• The United States puppet in Afghanistan might be bucking his masters.
  • John Dingell protest in Monroe County. He’s the 50+ year incumbent Congressman from Michigan.
  • FCC’s net neutrality rule was thrown out in court. Win one for freedom…


  • Genetically engineered pork may be coming to a table near you.


  • A less often heard viewpoint about the purpose of government schools. Creating independent thinkers was not the goal…
  • Learn about derangements.

Well, we’re a little late this week, and I’m away from my main computer so if you want to see the numbers you’ll have to look at my raw data. In fact we’re in St. Louis this weekend and just couldn’t get to the computer before now. Made it to a brew pub yesterday in downtown St. Louis. Can you belive they didn’t have an IPA? They gave Baby Girl a balloon and she just loved it. Like everything else, she tried to put it in her mouth… It didn’t fit. If you’re friends with Little Wife on Facebook she’ll probably have pictures up.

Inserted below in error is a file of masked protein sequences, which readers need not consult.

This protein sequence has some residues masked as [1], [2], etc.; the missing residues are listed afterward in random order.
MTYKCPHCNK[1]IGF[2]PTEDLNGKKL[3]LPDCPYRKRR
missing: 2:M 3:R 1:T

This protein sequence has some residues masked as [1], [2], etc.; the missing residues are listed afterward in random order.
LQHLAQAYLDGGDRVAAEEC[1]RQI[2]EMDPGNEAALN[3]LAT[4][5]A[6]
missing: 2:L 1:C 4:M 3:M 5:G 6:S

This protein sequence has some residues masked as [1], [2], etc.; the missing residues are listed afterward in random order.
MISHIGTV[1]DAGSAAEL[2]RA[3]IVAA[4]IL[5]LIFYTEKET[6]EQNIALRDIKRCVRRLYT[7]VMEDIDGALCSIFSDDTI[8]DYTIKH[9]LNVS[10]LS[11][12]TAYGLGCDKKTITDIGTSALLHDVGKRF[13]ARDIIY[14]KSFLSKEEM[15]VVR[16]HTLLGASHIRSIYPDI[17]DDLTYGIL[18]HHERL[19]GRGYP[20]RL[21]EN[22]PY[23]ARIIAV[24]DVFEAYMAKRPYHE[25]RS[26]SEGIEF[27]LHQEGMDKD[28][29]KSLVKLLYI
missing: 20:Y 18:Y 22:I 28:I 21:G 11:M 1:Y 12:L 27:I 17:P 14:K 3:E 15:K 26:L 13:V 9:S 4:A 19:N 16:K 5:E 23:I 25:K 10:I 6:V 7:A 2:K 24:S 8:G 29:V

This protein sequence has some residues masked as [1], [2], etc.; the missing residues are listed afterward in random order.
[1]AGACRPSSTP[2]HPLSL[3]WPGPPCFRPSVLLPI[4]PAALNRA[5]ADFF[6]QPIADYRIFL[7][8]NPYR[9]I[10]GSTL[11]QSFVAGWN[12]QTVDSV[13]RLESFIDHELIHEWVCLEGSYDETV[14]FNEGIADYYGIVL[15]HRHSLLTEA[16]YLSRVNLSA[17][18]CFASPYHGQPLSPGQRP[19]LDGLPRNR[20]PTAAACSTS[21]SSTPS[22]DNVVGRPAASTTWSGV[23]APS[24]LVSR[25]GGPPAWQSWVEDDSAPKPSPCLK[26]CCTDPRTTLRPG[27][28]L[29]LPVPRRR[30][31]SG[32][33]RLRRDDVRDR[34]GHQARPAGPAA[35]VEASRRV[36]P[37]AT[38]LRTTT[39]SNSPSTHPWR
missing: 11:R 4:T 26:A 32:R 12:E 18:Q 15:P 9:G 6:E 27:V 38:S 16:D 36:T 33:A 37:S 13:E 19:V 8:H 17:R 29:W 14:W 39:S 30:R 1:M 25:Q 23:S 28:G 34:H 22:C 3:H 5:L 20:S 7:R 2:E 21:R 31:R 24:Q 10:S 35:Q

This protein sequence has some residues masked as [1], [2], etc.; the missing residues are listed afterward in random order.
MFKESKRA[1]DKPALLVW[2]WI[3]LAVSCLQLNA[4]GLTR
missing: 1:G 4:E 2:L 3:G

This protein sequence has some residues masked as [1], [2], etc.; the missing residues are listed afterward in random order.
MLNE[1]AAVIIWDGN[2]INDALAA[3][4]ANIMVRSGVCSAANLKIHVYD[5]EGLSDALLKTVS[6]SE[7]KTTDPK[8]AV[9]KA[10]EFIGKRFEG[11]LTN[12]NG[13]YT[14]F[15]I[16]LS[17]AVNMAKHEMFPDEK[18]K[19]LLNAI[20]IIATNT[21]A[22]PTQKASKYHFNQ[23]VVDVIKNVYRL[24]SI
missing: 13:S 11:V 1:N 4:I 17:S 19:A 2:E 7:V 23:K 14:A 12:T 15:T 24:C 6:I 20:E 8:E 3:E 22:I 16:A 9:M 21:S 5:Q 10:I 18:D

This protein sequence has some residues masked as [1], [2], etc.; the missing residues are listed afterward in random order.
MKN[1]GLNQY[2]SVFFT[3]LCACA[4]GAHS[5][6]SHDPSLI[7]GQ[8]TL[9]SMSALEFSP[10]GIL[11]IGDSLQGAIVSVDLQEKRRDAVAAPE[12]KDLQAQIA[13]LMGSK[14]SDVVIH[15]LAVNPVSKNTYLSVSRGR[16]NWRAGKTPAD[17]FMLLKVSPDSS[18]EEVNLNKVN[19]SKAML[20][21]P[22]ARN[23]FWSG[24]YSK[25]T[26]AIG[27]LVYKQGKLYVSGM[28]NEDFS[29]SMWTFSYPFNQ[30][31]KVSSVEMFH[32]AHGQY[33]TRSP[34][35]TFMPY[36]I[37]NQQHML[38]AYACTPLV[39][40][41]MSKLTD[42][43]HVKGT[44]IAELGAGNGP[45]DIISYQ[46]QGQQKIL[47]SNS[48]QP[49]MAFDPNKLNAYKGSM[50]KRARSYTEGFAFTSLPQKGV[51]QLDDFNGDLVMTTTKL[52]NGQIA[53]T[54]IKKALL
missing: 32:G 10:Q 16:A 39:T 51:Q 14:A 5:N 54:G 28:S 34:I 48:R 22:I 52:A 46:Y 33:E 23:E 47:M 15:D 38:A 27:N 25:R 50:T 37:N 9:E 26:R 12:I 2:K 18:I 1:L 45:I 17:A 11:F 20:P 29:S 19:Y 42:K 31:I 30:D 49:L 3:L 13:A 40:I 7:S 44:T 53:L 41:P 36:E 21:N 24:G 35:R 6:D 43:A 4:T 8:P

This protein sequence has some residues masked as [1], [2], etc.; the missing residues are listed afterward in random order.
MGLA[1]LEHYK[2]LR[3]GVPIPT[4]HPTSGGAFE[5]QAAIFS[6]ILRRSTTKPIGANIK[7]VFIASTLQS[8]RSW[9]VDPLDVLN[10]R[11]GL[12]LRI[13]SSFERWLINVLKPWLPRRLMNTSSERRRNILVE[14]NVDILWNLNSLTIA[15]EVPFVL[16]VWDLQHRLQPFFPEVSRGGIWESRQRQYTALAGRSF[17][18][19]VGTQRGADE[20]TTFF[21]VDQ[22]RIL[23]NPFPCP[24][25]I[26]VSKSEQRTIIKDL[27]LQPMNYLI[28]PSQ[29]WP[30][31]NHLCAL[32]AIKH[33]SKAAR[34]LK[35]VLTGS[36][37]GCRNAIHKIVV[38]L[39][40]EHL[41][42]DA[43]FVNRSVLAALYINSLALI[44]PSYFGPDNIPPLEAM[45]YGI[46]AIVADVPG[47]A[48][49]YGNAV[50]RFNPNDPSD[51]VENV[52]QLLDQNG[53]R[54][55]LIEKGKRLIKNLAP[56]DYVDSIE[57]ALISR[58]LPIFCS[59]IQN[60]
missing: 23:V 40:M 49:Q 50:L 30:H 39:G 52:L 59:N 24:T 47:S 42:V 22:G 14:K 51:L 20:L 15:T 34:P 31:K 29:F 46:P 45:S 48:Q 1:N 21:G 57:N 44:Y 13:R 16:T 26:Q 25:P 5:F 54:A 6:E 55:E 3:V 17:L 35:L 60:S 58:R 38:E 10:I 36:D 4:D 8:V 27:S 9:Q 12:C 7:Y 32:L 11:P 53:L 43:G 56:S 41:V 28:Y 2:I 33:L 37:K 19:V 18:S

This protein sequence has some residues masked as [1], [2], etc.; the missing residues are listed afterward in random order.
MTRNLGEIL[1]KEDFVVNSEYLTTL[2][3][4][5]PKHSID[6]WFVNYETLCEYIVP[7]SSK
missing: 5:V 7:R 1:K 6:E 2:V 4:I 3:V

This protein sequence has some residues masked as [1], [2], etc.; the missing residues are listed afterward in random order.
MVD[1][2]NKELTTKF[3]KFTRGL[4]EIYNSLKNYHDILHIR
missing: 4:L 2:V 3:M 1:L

Then we went down to the arch, which requires you to go through an  “airport style security check” in order to enter. At a monument dedicated to Thomas Jefferson you have to get barefoot and panty-scanned. We didn’t go in, but you can walk right up to the arch anyway so that was cool. The Mississippi River was flowing high and fast.

Then we drove up to Forest Park to see the zoo, but it was closing when we got there. That’s what you get for flying by the seat of your pants…

One bit on the net neutrality thing. It cuts with two edges. On the one hand government regulation of the Internet is only bound to screw it up.  On the other hand ISPs often have monopolies or near monopolies in their area and if they regulate what you can see that’s bad too.

I suppose that as wireless technology gets better and less expensive the second part will matter less and less. On the other hand if the government ever sinks its dirty little claws into it you can guarantee that it will never let go and will progressively ruin it.

Plus if we are going to have “net neutrality” enforced by the government Congress really ought to vote on it. We certainly don’t need more executive branch power grabs. That’s what was struck this week, a FCC power grab. So yeah, win one for freedom.